The 4 Best Ways to Elevate Your Performance Now

Original Post on July 27, 2017 by Joseph Groves

We want strong, healthy bodies. We all want to be energetic and productive. BUT…. daily life often obscures the path to achieving our physical goals. In this article, I will discuss highly effective, yet SIMPLE modifications to your lifestyle that will maximize the potency of your workouts and take your results to the next level.

  1. Hydration

H2O — the fundamental, life-giving compound. Virtually no relevant biological process is unaided by the presence of water, so adequate hydration is ABSOLUTELY critical for athletic performance. My recommendation: put lots and lots of water into your body. Get into the habit of drinking enough water to fill your stomach when you wake up every morning. You will instantly feel rejuvenated and alert, and doing so will kickstart your hydration for the day. In an excerpt from Sport Nutrition (2009), as little as 2% dehydration of one’s total body weight can reduce training capacity by 10%. Imagine going in for a hard training session and taking 10% off the top of your squat triples or your mile time. If you’re serious about progress, this is not an affordable reduction in productivity. Naturally, attempting to determine the extent of dehydration in real time is invasive and cumbersome, so here’s a useful rule of thumb: If you feel thirsty, you’re already dehydrated and sacrificing performance. 

One way this occurs is by a reduction in blood volume and an increase in viscosity. As the volume of plasma decreases and blood thickens, the body’s ability to transport oxygen and nutrients to muscles is impaired. Another somewhat more obvious way dehydration inhibits performance is by increasing core temperature. Work capacity is highly contingent upon the body’s ability to keep itself cool. A disruption in this process is detrimental to sustained cardiopulmonary and metabolic output. Finally, dehydration increases the rate of glycogen use. Glycogen is fast-acting, carbohydrate-derived energy stored in skeletal muscles (and in the liver) consumed during quick bursts of intense movement. With depleted glycogen stores, the ability to perform work between 60% and 90% of maximal intensity is severely compromised. If you want to put in effective, high-quality work, it is imperative that you hydrate gratuitously.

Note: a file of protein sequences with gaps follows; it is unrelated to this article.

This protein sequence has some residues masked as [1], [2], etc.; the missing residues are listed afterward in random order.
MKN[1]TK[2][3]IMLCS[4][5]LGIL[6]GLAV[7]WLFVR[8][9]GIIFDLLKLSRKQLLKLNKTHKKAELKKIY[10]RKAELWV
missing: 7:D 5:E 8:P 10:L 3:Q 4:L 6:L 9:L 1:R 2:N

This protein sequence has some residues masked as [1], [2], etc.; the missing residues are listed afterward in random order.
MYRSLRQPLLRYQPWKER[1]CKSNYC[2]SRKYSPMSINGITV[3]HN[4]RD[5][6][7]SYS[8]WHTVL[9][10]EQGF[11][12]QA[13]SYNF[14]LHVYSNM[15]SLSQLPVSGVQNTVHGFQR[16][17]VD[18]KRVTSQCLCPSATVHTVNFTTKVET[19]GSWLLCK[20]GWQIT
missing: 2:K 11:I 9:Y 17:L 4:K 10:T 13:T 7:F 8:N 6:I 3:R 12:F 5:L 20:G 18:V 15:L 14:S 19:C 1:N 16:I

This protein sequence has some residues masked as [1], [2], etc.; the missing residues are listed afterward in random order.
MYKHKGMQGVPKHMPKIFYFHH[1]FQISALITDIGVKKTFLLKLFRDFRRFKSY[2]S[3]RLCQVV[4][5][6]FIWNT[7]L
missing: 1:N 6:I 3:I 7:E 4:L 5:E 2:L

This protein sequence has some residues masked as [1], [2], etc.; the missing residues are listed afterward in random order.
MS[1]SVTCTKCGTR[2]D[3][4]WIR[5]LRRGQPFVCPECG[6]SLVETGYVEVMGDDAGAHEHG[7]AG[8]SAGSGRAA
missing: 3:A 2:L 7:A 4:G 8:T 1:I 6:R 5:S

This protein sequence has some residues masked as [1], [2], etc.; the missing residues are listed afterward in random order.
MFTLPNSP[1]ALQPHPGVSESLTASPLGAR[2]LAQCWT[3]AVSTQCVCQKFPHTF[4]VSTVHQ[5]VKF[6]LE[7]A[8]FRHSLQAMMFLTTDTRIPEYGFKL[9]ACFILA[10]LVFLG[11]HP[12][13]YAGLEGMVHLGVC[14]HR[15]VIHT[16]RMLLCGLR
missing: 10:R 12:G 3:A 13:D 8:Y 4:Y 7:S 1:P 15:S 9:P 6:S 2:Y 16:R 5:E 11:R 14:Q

Also note that if you are an avid coffee-drinker (like myself), caffeine is a diuretic and as such causes your body to lose fluids. The more caffeine you consume, the more water you will require to make up this deficit.

2. Sleep

For as long as I’ve been involved in fitness, I’ve encountered an absurd, albeit somehow prevailing myth that muscle gains are lost during sleep. Let’s go ahead and plant this flag early and where everyone can see it: apart from properly nourishing your body and engaging in work to elicit the desired adaptation, getting plenty of restful sleep is the single most important thing you can do to promote recovery and advance athletic development. 

In an article published by the NSCA in February of 2016, Geoff J.G. Marshall and colleagues explain that the production of human growth hormone (HGH) and other anabolic hormones peaks during the deep stages approaching REM sleep.

Sleep experts estimate that adequate rest for an active adult male may increase levels of free testosterone by up to 300%. Now, if you’re the guy who grinds through the work week, parties on the weekend, averages 5 – 6 hours of sleep per night, wants to make gains in the gym, and considers “hormone replacement therapy” because your T-levels are below average; I may have a solution for you. Set aside extra time and prioritize 8 – 9 hours of deep, quality rest. There is simply no substitute.

In addition, melatonin acts as an antioxidant helping to prevent inflammation and oxidative stress, and promotes immune function by engaging the nervous and endocrine systems.

3. Dietary Fat

In recent years, an abundance of truth has been revealed on the topic of dietary fat, and people are likening to the fact that it is not the health hazard it was once thought to be; in fact, quite the opposite. It is now a well-subscribed guideline by sports nutrition experts that approximately 30% of an active person’s caloric intake should be from fat. The primary performance-related contributions of dietary fat are maintenance of healthy, supple soft tissue (tendons, cartilage, muscles, skin, etc.) and homeostasis in the production of hormones. Lipids are not only a source of energy utilized by the oxidative system during aerobic activity, they are the very substrate from which hormones are synthesized. Bottom line: without sufficient fat intake, your body lacks the necessary building materials to manufacture chemical messengers that elicit growth.